Monday, May 18, 2020

Laundry Worker and Literacy

In Sutherland v. Saul, the Ninth Circuit affirmed on the basis that the vocational testimony about laundry worker did not have an apparent conflict with the DOT in an unpublished opinion.  The court did not address the finding of the ALJ that Sutherland could perform past work or other occupations beside laundry worker.  Nor does the court tell us the boundaries of the medical-vocational profile.  The vocational testimony asserted that some laundry worker jobs required literacy, but not all.  The court reasoned:
The Dictionary thus describes "maximum requirements" of jobs as "generally performed," and not what every job within that occupational field requires. [Gutierrez v. Colvin, 844 F.3d 804, 807 (9th Cir. 2016)] (quoting SSR 00-4P, 2000 WL 1898704, at *2-3). Here, the vocational expert testified that some, but not all, jobs that fall within the relevant occupational category of "laundry worker" require literacy. That is not an "obvious or apparent" conflict with the Dictionary's requirements for the relevant laundry worker occupation, which says almost nothing about literacy. Id. at 808; see also DICOT 361.685-018, 1991 WL 672987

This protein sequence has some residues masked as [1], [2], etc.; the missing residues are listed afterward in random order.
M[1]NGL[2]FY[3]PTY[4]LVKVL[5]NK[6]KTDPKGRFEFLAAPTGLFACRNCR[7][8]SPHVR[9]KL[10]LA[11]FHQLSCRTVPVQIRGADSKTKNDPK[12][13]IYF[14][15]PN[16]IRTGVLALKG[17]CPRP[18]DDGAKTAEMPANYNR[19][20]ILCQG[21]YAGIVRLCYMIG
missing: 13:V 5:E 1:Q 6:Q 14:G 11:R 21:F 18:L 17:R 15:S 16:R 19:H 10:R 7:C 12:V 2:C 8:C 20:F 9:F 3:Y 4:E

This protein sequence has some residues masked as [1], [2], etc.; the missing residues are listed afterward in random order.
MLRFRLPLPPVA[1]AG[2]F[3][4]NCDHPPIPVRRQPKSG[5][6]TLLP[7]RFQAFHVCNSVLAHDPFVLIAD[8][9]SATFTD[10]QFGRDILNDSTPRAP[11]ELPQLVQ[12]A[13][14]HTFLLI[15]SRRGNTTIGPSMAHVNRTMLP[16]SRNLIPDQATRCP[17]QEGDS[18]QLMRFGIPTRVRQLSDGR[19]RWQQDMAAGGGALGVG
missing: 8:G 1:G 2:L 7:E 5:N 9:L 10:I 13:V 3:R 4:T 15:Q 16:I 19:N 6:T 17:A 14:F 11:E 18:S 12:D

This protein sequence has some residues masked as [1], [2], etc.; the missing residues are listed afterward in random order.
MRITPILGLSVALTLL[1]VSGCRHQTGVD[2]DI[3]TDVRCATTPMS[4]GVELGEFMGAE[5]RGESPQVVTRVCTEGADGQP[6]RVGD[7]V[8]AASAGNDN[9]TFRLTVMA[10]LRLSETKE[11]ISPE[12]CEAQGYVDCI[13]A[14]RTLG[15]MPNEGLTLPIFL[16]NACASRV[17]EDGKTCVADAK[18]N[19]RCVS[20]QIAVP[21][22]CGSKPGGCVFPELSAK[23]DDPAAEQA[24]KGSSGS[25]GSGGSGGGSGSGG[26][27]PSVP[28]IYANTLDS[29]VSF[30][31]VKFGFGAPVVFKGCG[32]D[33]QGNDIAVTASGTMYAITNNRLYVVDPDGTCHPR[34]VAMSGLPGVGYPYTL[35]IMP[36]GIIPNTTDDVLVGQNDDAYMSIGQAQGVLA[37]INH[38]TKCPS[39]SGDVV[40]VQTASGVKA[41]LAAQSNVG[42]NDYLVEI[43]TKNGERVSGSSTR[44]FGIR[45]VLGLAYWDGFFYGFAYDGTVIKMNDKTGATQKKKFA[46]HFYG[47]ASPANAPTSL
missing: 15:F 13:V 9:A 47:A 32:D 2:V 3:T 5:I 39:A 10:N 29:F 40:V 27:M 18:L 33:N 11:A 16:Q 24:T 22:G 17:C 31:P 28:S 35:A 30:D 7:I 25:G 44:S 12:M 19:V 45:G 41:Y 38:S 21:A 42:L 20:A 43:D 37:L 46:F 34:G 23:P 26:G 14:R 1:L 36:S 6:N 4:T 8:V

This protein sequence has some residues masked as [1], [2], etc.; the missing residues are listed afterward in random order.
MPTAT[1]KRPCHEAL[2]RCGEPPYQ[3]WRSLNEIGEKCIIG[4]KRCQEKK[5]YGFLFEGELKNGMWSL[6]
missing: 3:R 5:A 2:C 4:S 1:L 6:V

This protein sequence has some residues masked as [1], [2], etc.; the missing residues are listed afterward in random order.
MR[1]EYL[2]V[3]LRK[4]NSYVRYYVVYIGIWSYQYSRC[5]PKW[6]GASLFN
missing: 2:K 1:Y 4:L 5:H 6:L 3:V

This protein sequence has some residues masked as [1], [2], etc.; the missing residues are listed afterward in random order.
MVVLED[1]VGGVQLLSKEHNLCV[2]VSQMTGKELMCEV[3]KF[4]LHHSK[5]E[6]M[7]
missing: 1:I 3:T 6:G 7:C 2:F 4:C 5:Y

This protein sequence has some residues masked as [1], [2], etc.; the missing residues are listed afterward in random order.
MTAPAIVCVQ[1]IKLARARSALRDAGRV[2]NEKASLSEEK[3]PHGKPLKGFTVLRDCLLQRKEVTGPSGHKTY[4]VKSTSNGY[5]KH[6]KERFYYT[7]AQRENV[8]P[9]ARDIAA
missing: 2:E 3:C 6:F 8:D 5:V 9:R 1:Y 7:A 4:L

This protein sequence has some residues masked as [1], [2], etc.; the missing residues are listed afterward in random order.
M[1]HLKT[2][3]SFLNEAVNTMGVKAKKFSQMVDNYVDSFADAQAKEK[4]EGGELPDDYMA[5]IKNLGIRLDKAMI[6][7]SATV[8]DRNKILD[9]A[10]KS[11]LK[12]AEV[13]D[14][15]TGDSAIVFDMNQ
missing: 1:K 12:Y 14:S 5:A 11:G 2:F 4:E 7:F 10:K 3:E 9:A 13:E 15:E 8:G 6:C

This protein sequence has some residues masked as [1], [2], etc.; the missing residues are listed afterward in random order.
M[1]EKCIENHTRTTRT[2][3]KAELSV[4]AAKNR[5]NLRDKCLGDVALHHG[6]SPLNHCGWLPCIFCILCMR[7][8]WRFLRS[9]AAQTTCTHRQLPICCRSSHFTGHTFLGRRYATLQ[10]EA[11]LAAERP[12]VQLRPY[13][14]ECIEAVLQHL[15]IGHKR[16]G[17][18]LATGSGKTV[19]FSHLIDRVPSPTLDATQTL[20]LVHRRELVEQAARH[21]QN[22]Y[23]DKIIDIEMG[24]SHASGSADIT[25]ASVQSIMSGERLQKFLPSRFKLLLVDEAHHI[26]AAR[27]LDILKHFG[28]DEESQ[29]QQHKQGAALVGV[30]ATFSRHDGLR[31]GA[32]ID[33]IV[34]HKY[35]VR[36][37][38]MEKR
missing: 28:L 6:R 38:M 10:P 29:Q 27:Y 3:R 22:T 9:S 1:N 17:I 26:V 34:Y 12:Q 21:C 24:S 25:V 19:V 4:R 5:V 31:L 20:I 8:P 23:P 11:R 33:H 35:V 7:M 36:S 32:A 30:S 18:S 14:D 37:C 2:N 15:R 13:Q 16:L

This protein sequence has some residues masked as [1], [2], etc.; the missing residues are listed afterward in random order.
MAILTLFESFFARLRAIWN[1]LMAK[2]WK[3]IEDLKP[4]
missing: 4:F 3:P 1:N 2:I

It bears repeating, the DOT does not describe the maximum requirements of occupations as they are generally found.  The DOT describes the typical requirements of occupations as they are generally found.  DICOT Appendix D.  Gutierrez implicitly defers to a ruling that is not entitled to deference.

But that is not the question here.  The question is whether laundry workers require literacy.  The Occupational Outlook Handbook (available on for free states that laundry and dry-cleaning workers (SOC 51-6011) represents 218,600 jobs.  Laundry and dry-cleaning workers contains 23 DOT codes and 168 alternate occupational titles.  Laundry and dry-cleaning workers require a high school or equivalent education in 20.6% of jobs.  Laundry and dry-cleaning workers do not have a minimum educational requirement in 79.4% of jobs.  Laundry and dry-cleaning workers do not require literacy in 18.5% of jobs.  Occupational Requirements Survey (2018).

The number of jobs that do not require literacy is approximately 40,400 jobs.  The data supports the testimony of the vocational witness as to the existence of a significant number of jobs that do not require literacy.  Whether other limitations (whether eroding exertion or other cognitive requirements of work) would erode that number is not discernible based on the face of the court's unpublished opinion.



Lawrence Rohlfing, Laundry Worker and Literacy, California Social Security Attorney (May 18, 2020)

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